The sequencing of the M. tuberculosis strain H37Rv allowed the polymerase chain reaction (PCR) amplification of internal fragments representing 3902 of the 3924 predicted open reading frames which make up the H37Rv genome. Each of these PCR fragments was then spotted and bound to a glass slide. Genomic DNA from a test M. bovis strain and H37Rv were randomly labelled with a fluorescent nucleotide analog (red in the case of H37Rv and green for the test M. bovis strain). These labelled DNAs were then mixed and applied to the glass slide. If a particular DNA had a sequence corresponding to a fragment it would bind to the fragment. Binding of the genomic DNAs were then assessed using a scanning laser microscope to assess the fluorescence emitted from each 'spot'. Red flourescence would indicate H37Rv binding predominantly; green M. bovis predominance and yellow indicating that both had bound. Since the screening of the genomes was based on PCR fragments based on the M. tuberculosis sequence, this method only allowed a unidirectional comparison of the M. tuberculosis genome with different strains of M. bovis. Thus deletions present in M. tuberculosis were not looked for.

Results

Eight different strains of M. bovis and 13 different M. bovis BCGs were screened. From this a total of 16 deleted areas from M. bovis BCG/ M. bovis were identified, four of these have previously been documented. Nine deletion areas are absent from all BCGs and M. bovis strains, one from all BCG strains, four from certain BCG strains only and two are missing from BCG and some virulent M. bovis strains. A genealogic relationship between different strains of BCG based on their different deletion patterns is also created.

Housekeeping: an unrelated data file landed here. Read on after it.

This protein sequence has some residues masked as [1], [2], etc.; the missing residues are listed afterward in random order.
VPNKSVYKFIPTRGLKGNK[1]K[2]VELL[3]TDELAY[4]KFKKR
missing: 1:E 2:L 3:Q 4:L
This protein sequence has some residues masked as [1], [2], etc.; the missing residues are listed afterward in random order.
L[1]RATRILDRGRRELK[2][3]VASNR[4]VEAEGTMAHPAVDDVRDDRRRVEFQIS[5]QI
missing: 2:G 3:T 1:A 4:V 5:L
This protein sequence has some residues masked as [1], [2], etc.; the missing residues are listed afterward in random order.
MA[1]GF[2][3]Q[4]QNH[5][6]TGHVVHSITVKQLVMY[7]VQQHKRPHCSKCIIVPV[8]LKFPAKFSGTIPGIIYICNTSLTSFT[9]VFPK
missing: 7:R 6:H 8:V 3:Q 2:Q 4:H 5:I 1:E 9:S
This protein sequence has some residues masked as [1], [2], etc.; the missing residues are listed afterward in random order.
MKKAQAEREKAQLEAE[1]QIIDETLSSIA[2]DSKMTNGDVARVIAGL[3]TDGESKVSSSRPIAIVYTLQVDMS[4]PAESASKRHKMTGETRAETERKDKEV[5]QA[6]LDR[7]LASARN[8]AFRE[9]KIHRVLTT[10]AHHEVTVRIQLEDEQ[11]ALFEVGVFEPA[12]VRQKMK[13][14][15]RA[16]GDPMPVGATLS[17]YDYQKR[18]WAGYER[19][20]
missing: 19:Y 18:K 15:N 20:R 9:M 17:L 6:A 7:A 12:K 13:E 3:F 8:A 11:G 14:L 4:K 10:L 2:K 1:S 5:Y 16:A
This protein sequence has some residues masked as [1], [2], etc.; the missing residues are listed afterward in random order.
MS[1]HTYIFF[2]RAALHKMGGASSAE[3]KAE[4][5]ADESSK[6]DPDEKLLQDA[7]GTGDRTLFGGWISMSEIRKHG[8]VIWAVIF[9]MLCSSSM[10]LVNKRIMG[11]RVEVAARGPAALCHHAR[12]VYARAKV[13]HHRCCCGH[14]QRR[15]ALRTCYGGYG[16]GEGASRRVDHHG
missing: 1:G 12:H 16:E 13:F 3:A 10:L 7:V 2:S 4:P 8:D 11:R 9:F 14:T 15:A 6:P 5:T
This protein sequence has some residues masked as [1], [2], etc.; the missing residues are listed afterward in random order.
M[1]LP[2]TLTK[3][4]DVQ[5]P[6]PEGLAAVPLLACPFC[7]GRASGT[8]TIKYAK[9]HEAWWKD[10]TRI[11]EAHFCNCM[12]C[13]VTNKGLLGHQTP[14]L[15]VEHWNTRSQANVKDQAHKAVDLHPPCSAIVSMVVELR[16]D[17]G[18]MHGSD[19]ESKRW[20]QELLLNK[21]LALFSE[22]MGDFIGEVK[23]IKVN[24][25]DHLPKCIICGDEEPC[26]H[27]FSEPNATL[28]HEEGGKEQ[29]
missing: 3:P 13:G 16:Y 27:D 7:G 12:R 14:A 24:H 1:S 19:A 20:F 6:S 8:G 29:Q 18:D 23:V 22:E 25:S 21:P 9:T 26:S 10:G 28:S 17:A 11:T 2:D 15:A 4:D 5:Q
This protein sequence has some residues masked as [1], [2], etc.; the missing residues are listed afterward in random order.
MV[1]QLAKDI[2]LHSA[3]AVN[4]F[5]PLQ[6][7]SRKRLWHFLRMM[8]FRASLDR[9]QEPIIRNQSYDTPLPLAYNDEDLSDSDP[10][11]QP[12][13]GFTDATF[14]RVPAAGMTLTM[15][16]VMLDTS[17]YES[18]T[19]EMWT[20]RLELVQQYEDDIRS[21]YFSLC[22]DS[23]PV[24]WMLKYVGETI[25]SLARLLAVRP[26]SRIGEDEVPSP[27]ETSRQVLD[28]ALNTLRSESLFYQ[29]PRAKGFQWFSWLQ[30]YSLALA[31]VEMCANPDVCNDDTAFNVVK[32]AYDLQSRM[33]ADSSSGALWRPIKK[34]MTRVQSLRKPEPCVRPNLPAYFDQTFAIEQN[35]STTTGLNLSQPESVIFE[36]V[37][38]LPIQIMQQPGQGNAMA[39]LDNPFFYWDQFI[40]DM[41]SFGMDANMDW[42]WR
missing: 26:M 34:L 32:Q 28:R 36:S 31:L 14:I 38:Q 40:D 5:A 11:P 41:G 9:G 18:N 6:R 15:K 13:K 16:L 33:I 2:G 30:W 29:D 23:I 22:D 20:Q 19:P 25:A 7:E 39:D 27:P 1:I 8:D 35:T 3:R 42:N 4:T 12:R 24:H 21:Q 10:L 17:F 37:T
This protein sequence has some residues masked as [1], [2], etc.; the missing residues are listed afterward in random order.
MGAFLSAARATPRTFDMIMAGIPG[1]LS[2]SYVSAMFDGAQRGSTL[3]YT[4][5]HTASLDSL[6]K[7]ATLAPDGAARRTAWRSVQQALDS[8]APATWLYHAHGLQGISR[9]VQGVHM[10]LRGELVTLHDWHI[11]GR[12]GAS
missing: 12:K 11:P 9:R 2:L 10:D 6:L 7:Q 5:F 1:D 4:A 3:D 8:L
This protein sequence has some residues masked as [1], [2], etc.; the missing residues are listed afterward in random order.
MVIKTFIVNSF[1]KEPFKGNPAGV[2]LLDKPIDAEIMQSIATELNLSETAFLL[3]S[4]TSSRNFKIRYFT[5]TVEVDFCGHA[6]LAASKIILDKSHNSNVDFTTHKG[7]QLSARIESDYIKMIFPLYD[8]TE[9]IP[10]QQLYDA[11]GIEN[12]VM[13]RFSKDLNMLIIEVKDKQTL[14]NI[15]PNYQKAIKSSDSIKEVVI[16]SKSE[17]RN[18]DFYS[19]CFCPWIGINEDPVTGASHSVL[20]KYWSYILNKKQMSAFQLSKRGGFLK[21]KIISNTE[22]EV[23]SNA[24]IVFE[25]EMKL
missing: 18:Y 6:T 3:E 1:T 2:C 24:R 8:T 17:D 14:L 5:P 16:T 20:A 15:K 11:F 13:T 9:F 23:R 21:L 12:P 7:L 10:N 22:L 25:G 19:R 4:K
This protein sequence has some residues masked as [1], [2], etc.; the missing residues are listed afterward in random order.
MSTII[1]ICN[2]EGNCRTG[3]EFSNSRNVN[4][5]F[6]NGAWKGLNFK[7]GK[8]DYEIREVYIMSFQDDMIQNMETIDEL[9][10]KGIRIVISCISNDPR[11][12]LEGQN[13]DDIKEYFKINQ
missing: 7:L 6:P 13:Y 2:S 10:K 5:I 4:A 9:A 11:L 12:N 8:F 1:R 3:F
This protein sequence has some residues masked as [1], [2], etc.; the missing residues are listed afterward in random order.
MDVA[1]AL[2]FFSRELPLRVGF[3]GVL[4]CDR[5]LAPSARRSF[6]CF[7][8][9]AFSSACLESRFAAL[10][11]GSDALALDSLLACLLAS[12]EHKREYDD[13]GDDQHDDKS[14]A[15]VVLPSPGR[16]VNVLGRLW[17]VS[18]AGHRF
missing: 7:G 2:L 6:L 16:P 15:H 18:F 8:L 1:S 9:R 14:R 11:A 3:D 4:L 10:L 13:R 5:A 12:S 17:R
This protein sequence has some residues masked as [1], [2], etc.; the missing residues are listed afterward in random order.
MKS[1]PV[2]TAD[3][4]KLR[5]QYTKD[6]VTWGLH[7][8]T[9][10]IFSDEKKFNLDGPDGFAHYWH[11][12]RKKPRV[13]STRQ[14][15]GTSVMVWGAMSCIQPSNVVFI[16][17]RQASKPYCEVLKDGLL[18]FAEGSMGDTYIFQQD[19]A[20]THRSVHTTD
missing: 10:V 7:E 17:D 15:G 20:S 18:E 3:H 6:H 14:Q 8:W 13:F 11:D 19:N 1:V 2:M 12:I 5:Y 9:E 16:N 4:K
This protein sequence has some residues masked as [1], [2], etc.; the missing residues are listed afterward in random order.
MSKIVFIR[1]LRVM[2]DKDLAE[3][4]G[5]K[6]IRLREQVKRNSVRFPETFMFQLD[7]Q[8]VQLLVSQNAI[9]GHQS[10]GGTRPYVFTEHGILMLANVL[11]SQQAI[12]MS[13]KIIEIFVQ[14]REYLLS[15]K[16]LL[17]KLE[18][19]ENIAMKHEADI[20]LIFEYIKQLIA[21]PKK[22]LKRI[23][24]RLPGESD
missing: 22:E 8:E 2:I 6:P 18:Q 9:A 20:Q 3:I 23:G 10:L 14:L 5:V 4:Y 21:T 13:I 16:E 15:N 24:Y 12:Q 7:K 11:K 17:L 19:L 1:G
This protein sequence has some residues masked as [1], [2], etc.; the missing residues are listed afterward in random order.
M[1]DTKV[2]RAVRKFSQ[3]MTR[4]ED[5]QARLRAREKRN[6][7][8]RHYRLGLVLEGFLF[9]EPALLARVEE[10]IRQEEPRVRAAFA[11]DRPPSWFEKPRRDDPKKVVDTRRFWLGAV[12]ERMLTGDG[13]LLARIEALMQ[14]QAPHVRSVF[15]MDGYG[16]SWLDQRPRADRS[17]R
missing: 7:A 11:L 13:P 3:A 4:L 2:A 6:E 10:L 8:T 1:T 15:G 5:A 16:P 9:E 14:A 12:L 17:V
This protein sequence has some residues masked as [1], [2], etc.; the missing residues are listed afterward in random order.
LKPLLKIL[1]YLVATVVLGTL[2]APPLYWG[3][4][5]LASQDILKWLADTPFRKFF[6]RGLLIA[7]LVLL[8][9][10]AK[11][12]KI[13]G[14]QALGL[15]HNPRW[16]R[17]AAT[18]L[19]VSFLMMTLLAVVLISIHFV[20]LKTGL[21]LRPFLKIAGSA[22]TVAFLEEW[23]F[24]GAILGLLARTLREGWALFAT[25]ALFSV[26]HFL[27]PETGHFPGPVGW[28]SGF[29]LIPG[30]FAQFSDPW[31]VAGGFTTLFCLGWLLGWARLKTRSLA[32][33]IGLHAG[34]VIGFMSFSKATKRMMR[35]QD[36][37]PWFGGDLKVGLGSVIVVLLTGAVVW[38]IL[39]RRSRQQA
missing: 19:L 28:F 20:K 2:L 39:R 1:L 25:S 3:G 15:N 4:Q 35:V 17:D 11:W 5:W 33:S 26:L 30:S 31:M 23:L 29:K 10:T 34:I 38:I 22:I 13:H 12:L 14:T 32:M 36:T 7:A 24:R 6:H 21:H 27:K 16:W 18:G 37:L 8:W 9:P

Discussion

By identifying differences in the regions of the M. tuberculosis and M. bovis , insights into the phenotypically differences between these two bacterial strains may be possible. Among the possible causes of reduced virulence of M. bovis compared to that of M.tuberculosis may be the absence of three phospholipase C genes from M. bovis . Phospholipase C activity is known to contribute to the virulence of other lung pathogens. Clinically, the differences in open reading frames could be used to develop a diagnostic test, to distinguish between infections caused by M. tuberculosis and those who have been vaccinated by BCG, which at present are indistinguishable. This would be of great use for vaccination programs in countries that have a low prevalence of the wild-type infection. The loss of virulence of the BGC vaccine may be attributed to the deletion areas from the M. bovis strain. The authors investigated the predicted function of these deletion areas using previously published data on the M. tuberculosis gene. None of the deletion areas corresponded to virulence elements, but a variety of functions, such as transcriptional regulation, was suggested. Loss of efficacy of the BCG vaccine could be attributed to the ongoing deletion of genetic material. The authors propose that the deletions detected in the BCG vaccine, compared to the M. bovis gene, reflect a progressive adaptation to laboratory conditions. This may affect their capacity to survive within the host and therefore impair the ability to stimulate a durable immune response.

References

  1. Behr MA, Wilson MA, Gill WP, Salamon H, Schoolnik GK, Rane S, Small PM: Comparative genomics of BCG vaccines by whole-genome DNA microarray. Science. 1999, 284: 1520-1523.PubMedView ArticleGoogle Scholar

Copyright

© Current Science Ltd 1999